I wish more lens tests included consideration of how well the lens(es) handles out-of-focus areas of the image. It's difficult to do because lenses can differ in so many ways in this respect and because there's no one simple measure of "bokeh". People don't even agree on what distinguishes good bokeh from bad. Still... for some of us the way a lens portrays a 3D world when a narrow DOF means only some of it is sharp can be more important than minor differences in corner sharpness. I've seen that one review site makes an effort nowadays to report/test bokeh - I wish more would make the effort.
It so happens that I just finished a comparative test of four lenses including the 35mm 1.8G included in this Camera Labs
group test. The others were a Nikon 35mm f/2 Ai-S, Nikon 35-70mm f/2.8 AF, and Tamron 17-50mm f/2.8 (one model older than the current one - no VR). I tested how they handle out-of-focus highlights by shooting tiny Christmas lights in a dark room, at both infinity focus and closest focus (with the lights in between at 42 inches). I compared near-center to near-edge at several aperture stops. No doubt the test could have been more complete or done in lots of different ways, but I think the results are meaningful and useful. Highlights rendered as discs of circles of confusion (or whatever you want to call those things - I like to call them bokeh-dots) are just one small part of what constitutes out-of-focus quality, but I find that differences between lenses show up well, and in my opinion ugly bokeh-dots are a real turn-off.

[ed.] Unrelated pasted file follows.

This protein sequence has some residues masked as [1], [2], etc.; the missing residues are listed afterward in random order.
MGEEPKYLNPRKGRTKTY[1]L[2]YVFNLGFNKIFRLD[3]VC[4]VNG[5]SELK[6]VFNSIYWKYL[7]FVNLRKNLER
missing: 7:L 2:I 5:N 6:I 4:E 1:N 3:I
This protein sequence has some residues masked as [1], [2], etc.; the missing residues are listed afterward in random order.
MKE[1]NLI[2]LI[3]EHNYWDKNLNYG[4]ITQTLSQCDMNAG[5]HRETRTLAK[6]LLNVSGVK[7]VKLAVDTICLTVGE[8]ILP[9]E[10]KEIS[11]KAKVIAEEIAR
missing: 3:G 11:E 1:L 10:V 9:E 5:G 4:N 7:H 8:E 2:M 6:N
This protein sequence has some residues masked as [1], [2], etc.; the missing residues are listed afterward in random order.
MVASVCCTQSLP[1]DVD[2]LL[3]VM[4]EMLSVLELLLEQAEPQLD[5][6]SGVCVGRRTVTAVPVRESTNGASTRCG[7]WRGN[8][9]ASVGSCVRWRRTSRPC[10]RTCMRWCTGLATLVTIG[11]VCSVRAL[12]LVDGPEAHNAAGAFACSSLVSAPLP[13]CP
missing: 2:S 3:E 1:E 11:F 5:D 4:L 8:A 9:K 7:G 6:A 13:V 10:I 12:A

The test results are published as a single image at Flickr: HERE
Please tell me what you think and/or offer ideas for improved testing/comparison of bokeh.
[this is my first-ever post here and I hope it's a welcome one]